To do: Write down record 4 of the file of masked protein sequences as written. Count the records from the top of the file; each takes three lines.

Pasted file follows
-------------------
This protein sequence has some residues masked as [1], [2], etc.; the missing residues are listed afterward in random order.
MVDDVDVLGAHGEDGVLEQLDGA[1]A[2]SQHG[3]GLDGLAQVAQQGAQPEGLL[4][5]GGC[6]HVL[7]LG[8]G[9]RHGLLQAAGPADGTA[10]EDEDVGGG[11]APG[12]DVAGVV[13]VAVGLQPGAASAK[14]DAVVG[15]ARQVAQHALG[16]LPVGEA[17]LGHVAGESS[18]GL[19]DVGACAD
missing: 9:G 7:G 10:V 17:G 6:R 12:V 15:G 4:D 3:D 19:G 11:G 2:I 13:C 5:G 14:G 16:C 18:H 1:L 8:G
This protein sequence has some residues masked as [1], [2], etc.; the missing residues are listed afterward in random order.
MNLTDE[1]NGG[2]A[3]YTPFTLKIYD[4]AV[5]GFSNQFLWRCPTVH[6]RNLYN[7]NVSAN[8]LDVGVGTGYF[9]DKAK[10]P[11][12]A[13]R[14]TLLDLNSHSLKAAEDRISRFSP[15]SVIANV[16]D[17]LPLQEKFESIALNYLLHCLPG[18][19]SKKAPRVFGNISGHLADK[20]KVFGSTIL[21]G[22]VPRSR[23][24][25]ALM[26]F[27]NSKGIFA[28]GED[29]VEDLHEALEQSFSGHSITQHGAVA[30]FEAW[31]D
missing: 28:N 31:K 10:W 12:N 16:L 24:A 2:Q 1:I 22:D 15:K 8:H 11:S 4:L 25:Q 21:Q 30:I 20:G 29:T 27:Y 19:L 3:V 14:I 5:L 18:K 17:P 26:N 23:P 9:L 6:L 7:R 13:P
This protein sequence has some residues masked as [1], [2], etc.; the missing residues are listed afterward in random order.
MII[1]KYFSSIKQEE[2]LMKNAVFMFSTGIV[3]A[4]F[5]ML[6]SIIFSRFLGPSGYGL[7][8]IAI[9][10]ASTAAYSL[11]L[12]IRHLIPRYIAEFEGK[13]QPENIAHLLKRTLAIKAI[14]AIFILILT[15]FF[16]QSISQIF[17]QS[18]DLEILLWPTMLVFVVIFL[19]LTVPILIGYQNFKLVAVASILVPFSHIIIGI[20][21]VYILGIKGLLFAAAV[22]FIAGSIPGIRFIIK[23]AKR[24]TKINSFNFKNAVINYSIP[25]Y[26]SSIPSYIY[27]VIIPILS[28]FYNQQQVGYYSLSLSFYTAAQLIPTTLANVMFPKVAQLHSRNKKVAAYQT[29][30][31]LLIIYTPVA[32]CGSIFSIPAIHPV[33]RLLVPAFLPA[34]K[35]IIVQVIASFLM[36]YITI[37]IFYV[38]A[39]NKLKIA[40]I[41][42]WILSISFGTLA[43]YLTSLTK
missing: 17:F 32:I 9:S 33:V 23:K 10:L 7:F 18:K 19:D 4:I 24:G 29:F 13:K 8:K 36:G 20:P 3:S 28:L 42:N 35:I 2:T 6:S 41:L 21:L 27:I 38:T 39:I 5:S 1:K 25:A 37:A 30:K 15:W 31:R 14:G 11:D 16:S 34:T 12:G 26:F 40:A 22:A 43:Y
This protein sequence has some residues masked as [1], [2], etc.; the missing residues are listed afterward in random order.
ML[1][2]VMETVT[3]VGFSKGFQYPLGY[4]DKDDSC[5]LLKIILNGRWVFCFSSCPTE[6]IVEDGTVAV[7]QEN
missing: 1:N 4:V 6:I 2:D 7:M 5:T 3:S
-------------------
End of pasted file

This protein sequence has some residues masked as [1], [2], etc.; the missing residues are listed afterward in random order.
ML[1][2]VMETVT[3]VGFSKGFQYPLGY[4]DKDDSC[5]LLKIILNGRWVFCFSSCPTE[6]IVEDGTVAV[7]QEN
missing: 1:N 4:V 6:I 2:D 7:M 5:T 3:S